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From Minh Tran <darth.minhs...@gmail.com>
Subject Re: Mocking SQL results in a route
Date Wed, 11 Jun 2014 23:08:30 GMT
If you're using Spring, I recommend not extending any of the Camel Test classes and using the
Camel Enhanced Spring Test as described here
http://camel.apache.org/spring-testing.html

The docs take a bit of getting use to because it describes several different ways of testing
via Spring but you just have to skip to the Camel Enhanced Spring Test bits. It also doesn't
describe how to test using a JavaConfig class very well IMO. It only describes how to do this
by extending AbstractJUnit4SpringContextTests which is a really old way of doing spring unit
tests. I had to do a lot of experimenting to get it to work without extending this class.

Here's an example I had, the only difference is my JavaConfig is embedded into my unit test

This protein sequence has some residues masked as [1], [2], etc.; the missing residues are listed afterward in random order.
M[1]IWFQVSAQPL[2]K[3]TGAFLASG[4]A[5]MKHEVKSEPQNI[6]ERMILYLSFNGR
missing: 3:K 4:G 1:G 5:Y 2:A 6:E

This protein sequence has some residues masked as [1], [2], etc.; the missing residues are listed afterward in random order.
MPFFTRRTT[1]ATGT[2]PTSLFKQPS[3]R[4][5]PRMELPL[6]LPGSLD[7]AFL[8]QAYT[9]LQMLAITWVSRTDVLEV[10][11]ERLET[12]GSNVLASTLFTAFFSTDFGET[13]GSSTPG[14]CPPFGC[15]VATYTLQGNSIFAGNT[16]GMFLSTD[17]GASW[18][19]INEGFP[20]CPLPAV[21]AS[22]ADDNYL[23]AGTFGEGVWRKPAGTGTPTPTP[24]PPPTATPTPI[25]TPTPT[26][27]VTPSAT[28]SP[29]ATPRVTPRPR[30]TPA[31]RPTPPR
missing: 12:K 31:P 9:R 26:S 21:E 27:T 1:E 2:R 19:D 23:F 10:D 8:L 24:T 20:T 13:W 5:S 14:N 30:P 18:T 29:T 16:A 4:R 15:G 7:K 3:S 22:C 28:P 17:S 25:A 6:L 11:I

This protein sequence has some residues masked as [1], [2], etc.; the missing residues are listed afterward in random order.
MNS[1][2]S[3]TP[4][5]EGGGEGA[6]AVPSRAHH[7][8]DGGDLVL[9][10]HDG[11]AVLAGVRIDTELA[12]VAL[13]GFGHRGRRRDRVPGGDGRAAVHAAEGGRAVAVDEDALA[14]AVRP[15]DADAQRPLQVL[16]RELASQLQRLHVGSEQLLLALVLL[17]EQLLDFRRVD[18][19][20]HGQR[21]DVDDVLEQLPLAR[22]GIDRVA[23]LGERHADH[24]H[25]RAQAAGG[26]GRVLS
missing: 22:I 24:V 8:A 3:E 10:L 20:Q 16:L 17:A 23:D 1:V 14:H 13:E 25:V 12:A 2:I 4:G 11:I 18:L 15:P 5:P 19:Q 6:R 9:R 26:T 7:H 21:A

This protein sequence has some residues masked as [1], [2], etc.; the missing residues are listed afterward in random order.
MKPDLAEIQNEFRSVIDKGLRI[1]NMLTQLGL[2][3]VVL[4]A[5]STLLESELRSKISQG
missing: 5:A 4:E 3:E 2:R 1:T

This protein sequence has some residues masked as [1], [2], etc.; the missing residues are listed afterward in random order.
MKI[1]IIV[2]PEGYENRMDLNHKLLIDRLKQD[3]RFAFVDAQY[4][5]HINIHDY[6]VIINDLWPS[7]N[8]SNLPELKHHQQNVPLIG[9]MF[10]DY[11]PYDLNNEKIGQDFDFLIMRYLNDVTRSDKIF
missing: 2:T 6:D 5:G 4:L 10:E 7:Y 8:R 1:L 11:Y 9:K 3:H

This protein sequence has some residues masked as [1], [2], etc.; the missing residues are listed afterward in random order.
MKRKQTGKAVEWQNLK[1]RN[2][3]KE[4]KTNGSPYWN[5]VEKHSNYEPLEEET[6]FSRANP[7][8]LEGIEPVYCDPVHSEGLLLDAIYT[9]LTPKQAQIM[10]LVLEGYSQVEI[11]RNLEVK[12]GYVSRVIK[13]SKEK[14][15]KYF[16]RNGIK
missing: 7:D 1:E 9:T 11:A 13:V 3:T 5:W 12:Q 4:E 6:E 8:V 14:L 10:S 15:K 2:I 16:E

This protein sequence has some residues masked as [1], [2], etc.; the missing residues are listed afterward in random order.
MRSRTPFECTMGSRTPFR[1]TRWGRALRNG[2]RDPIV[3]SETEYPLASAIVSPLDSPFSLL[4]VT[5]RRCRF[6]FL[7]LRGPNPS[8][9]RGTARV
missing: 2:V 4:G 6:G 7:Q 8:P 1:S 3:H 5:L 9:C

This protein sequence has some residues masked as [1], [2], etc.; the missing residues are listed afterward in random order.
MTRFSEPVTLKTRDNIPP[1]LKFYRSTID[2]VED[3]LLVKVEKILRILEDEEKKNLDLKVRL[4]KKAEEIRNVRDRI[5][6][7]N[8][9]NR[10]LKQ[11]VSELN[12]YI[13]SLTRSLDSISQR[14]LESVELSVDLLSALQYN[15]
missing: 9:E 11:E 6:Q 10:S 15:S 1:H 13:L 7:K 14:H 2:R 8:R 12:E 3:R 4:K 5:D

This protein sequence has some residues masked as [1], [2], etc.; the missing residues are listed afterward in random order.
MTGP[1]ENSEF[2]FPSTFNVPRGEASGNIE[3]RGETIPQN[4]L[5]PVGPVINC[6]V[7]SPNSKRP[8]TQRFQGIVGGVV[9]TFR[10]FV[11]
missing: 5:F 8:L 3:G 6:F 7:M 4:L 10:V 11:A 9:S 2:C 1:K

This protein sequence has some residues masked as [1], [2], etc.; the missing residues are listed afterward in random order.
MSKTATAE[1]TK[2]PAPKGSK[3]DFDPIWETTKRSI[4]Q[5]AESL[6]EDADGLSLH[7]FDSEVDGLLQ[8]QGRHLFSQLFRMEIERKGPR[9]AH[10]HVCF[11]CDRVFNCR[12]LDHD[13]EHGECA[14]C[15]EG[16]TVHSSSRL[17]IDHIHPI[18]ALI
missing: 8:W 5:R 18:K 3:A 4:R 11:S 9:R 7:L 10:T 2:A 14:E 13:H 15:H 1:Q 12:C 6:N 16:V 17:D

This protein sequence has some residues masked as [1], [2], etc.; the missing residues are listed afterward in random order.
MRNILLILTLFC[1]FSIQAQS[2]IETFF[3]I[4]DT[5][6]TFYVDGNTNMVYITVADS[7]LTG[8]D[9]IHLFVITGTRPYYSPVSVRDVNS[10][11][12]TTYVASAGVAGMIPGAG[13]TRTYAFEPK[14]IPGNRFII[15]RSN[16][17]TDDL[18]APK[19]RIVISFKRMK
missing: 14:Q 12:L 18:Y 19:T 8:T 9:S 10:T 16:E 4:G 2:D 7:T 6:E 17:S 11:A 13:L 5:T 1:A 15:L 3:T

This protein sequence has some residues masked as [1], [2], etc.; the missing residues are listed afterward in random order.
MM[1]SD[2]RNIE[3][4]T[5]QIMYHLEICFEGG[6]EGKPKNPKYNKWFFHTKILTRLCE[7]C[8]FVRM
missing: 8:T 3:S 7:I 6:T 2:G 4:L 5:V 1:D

class, but there's no reason you couldn't refer to an existing class. If you want to mock
and skip your sql or soap calls, then instead of using @MockEndPoints, use @MockEndPointsAndSkip.
 Look further down to see some gotchas that I encountered in all of this.


@RunWith(CamelSpringJUnit4ClassRunner.class)
@ContextConfiguration(loader = CamelSpringDelegatingTestContextLoader.class, classes = RegexTest.JavaConfig.class)
@MockEndpoints
@DirtiesContext(classMode = ClassMode.AFTER_EACH_TEST_METHOD)
public class RegexTest {

	@Produce(uri = "direct:start")
	private ProducerTemplate producerTemplate;

	@EndpointInject(uri = "mock:direct:match")
	private MockEndpoint matchEndpoint;

	@EndpointInject(uri = "mock:direct:nomatch")